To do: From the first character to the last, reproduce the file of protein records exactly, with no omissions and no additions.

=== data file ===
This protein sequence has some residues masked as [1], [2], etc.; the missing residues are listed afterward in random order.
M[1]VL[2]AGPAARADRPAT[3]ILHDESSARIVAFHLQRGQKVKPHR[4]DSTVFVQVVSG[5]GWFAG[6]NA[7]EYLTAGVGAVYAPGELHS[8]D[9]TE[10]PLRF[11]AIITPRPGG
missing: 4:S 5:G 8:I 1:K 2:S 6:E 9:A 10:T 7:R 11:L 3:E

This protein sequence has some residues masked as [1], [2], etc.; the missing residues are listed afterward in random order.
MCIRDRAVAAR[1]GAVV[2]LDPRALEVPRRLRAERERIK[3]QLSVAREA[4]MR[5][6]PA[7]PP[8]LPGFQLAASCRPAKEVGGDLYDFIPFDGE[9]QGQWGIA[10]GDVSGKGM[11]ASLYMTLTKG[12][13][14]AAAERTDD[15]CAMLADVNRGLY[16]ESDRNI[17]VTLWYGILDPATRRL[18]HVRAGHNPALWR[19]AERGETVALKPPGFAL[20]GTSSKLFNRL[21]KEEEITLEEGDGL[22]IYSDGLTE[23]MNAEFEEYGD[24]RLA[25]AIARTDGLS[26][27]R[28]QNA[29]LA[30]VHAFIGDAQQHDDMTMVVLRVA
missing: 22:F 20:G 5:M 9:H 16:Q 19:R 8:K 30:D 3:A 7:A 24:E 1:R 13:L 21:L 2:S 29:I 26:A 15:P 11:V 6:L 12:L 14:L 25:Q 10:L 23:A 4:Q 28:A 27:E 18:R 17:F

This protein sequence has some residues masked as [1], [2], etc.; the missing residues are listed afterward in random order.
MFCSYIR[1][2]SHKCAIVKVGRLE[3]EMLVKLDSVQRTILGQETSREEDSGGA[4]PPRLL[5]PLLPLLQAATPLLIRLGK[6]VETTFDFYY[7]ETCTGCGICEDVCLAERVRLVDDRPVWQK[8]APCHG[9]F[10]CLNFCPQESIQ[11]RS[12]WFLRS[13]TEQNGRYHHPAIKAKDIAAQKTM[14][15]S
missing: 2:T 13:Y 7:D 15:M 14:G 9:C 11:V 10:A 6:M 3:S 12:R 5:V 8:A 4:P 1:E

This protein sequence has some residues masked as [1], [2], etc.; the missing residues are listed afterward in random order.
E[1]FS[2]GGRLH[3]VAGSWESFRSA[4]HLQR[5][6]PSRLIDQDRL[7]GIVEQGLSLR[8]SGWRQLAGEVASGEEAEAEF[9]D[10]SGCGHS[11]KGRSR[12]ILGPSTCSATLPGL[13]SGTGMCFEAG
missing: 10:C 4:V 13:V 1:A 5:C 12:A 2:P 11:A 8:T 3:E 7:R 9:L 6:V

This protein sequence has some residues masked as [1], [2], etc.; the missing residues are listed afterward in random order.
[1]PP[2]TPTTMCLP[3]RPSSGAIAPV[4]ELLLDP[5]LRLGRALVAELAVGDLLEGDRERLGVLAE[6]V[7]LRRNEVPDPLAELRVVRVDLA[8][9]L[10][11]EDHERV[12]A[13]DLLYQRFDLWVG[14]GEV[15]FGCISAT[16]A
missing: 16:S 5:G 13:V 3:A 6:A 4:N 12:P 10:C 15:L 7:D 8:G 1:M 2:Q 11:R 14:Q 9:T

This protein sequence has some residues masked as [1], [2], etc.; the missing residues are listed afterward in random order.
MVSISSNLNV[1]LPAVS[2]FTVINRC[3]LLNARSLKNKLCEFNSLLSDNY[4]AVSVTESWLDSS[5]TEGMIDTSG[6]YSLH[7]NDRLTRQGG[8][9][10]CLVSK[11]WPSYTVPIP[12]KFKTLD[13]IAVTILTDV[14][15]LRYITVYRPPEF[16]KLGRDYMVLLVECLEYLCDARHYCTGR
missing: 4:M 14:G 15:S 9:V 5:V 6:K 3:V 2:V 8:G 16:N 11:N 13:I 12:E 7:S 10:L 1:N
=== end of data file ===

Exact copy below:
This protein sequence has some residues masked as [1], [2], etc.; the missing residues are listed afterward in random order.
M[1]VL[2]AGPAARADRPAT[3]ILHDESSARIVAFHLQRGQKVKPHR[4]DSTVFVQVVSG[5]GWFAG[6]NA[7]EYLTAGVGAVYAPGELHS[8]D[9]TE[10]PLRF[11]AIITPRPGG
missing: 4:S 5:G 8:I 1:K 2:S 6:E 9:A 10:T 7:R 11:L 3:E

This protein sequence has some residues masked as [1], [2], etc.; the missing residues are listed afterward in random order.
MCIRDRAVAAR[1]GAVV[2]LDPRALEVPRRLRAERERIK[3]QLSVAREA[4]MR[5][6]PA[7]PP[8]LPGFQLAASCRPAKEVGGDLYDFIPFDGE[9]QGQWGIA[10]GDVSGKGM[11]ASLYMTLTKG[12][13][14]AAAERTDD[15]CAMLADVNRGLY[16]ESDRNI[17]VTLWYGILDPATRRL[18]HVRAGHNPALWR[19]AERGETVALKPPGFAL[20]GTSSKLFNRL[21]KEEEITLEEGDGL[22]IYSDGLTE[23]MNAEFEEYGD[24]RLA[25]AIARTDGLS[26][27]R[28]QNA[29]LA[30]VHAFIGDAQQHDDMTMVVLRVA
missing: 22:F 20:G 5:M 9:H 16:Q 19:R 8:K 30:D 3:A 7:A 24:E 1:R 13:L 21:L 2:S 29:I 26:A 15:P 11:V 6:L 12:L 14:L 25:Q 10:L 23:A 4:Q 28:A 27:E 18:R 17:F

This protein sequence has some residues masked as [1], [2], etc.; the missing residues are listed afterward in random order.
MFCSYIR[1][2]SHKCAIVKVGRLE[3]EMLVKLDSVQRTILGQETSREEDSGGA[4]PPRLL[5]PLLPLLQAATPLLIRLGK[6]VETTFDFYY[7]ETCTGCGICEDVCLAERVRLVDDRPVWQK[8]APCHG[9]F[10]CLNFCPQESIQ[11]RS[12]WFLRS[13]TEQNGRYHHPAIKAKDIAAQKTM[14][15]S
missing: 2:T 13:Y 7:D 15:M 14:G 9:C 11:V 10:A 6:M 3:S 12:R 5:V 8:A 4:P 1:E

This protein sequence has some residues masked as [1], [2], etc.; the missing residues are listed afterward in random order.
E[1]FS[2]GGRLH[3]VAGSWESFRSA[4]HLQR[5][6]PSRLIDQDRL[7]GIVEQGLSLR[8]SGWRQLAGEVASGEEAEAEF[9]D[10]SGCGHS[11]KGRSR[12]ILGPSTCSATLPGL[13]SGTGMCFEAG
missing: 10:C 4:V 13:V 1:A 5:C 12:A 2:P 11:A 8:T 3:E 7:R 9:L 6:V

This protein sequence has some residues masked as [1], [2], etc.; the missing residues are listed afterward in random order.
[1]PP[2]TPTTMCLP[3]RPSSGAIAPV[4]ELLLDP[5]LRLGRALVAELAVGDLLEGDRERLGVLAE[6]V[7]LRRNEVPDPLAELRVVRVDLA[8][9]L[10][11]EDHERV[12]A[13]DLLYQRFDLWVG[14]GEV[15]FGCISAT[16]A
missing: 16:S 5:G 13:V 3:A 6:A 4:N 12:P 10:C 15:L 7:D 8:G 1:M 2:Q 11:R 14:Q 9:T

This protein sequence has some residues masked as [1], [2], etc.; the missing residues are listed afterward in random order.
MVSISSNLNV[1]LPAVS[2]FTVINRC[3]LLNARSLKNKLCEFNSLLSDNY[4]AVSVTESWLDSS[5]TEGMIDTSG[6]YSLH[7]NDRLTRQGG[8][9][10]CLVSK[11]WPSYTVPIP[12]KFKTLD[13]IAVTILTDV[14][15]LRYITVYRPPEF[16]KLGRDYMVLLVECLEYLCDARHYCTGR
missing: 4:M 14:G 15:S 9:V 5:V 6:K 3:V 2:V 8:G 16:N 11:N 13:I 12:E 7:S 10:L 1:N